We found this article Attracting Gen Z Will Be Like Recruiting Millennials Only Different by Ms. Osnat Shostak on TLNT Daily which caught my attention as it introduced me to what she’s calling “Generation Z”. And, frankly, my first thought was “what’s Gen Z?” She explains that this a generation born on or around 1996 that is entering the workforce with expectations different than other generations. Ms. Shostak quotes statistics that suggest that this Gen Z will comprise 24% of the global workforce by 2020 – that’s next year!
So what types of expectations will this generation have of employers? Apparently they will react to digitized information so we need to incorporate visual imagery in our career content. Displaying it in social media rather than traditional job boards. Apparently, Gen Z possesses strong entrepreneurial spirit and aspirations of ownership so we should stress opportunities for personal & career development, training programs, and flexible work arrangements to attract Gen Zers.
We learn that Gen Zers are often interested in the community aspect of workplace culture. And, will look for office perks, comfortable surroundings, and an array of social events to attend. Diversity is high on the “wants” of Gen Zers so they’ll look for employers who value and support diversity and inclusion. And, Gen Zers will rely on the opinions of peers and trusted influencers to help them chose employers. So companies need to refine and enhance their public image as “Employers of Choice.”
This all sounded like we need to shape our companies to compete with the likes of the high tech companies with pool tables & beer fridges and slides instead of stairs, and perhaps, the Software and Engineering driven companies can develop such workplaces. But, how do traditional manufacturers fit the needs of these Gen Zers? How do we motivate them to contribute as Machine Operators, Machinists, Welders, Fitters and Skilled Trades? Can we make those fundamental jobs exotic, exciting, and enticing? How do make work in our factories “an electric atmosphere that promotes fun and learning” as Ms. Shostak advises us to do?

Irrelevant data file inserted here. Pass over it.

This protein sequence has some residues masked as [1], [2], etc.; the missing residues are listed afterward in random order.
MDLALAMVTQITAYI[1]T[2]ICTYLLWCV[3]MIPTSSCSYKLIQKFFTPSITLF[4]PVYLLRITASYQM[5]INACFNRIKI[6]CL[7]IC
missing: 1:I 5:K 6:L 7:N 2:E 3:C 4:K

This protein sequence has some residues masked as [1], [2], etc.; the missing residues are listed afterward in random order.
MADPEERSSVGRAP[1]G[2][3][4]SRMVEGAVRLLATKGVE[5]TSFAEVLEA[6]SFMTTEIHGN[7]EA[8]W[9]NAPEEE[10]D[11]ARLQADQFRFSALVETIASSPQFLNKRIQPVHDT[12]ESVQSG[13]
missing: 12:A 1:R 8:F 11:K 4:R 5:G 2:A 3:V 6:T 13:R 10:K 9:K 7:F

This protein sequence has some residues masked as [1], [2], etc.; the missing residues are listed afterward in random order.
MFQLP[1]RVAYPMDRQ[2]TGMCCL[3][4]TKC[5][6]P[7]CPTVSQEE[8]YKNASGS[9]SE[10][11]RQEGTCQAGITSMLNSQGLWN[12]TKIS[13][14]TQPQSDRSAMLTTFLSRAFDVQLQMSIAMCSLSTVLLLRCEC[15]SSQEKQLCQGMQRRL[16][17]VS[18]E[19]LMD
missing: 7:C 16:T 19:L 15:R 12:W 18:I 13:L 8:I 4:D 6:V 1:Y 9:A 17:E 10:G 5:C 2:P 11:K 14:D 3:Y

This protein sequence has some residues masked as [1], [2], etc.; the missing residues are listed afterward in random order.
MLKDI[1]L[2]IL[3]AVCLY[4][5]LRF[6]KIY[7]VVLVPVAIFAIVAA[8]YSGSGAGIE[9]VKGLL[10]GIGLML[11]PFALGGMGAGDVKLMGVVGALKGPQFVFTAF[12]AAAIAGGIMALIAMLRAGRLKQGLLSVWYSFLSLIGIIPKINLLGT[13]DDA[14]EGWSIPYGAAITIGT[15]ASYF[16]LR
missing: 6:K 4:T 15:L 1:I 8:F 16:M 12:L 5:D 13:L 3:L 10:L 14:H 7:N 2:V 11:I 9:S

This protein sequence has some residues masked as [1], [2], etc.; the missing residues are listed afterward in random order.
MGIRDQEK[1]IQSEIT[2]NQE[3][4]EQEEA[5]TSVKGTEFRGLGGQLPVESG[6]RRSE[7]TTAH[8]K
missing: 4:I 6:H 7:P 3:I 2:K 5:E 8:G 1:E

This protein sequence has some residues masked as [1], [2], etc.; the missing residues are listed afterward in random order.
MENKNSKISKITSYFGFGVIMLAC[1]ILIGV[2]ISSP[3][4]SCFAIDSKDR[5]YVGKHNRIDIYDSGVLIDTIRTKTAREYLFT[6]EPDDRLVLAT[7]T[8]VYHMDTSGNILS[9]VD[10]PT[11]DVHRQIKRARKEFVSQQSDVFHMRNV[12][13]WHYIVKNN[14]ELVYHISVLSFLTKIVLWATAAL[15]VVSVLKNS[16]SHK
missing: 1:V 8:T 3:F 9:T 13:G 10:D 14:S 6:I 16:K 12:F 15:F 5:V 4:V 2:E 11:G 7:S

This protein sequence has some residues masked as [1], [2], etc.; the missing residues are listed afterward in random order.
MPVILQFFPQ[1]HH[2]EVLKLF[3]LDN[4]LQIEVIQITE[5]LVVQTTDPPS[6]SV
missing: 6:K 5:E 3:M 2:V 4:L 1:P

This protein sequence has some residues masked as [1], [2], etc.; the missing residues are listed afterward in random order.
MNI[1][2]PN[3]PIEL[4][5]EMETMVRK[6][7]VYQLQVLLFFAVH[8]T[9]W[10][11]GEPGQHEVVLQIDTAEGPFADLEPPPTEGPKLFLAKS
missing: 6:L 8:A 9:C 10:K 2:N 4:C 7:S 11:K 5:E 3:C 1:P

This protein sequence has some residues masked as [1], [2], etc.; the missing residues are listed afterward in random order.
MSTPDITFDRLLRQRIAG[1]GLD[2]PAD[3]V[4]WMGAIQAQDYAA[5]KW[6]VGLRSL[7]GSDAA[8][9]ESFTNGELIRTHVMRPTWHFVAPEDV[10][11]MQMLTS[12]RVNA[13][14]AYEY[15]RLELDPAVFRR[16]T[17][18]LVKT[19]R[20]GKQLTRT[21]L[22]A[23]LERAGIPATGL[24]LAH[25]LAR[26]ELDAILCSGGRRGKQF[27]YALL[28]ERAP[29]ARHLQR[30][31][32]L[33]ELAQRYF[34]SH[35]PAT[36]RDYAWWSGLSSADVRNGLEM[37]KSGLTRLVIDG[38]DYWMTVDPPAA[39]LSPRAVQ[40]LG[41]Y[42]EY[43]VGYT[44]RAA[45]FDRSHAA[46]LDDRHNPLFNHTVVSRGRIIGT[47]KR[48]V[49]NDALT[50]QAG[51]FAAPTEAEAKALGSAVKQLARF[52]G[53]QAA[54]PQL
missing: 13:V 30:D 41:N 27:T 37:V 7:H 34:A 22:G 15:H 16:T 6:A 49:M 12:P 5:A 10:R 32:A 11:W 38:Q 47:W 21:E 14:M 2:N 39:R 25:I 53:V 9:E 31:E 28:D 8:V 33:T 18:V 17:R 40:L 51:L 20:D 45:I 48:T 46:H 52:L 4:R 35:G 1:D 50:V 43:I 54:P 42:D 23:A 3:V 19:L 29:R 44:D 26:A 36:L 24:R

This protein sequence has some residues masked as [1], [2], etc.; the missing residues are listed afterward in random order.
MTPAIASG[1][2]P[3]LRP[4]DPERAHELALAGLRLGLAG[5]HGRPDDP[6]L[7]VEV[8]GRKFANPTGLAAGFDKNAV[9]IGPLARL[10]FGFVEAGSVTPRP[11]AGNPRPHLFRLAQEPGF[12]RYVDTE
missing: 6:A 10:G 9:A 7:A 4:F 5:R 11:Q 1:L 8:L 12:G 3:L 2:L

Certainly we can refine our brands as good employers to work for. And, we should all already be practicing employment equity and supporting diversity and inclusion! We can emphasize job & career stability where possible and we can practice performance management and career development for those with ambition and potential. But, with all due respect, we’re not all Google who can offer playful & comfortable workplaces! If our factories feel starved for workers now, how is this Generation Z going to impact the situation? I would love to hear your input.
Enjoy the article
~ Jim Fairfax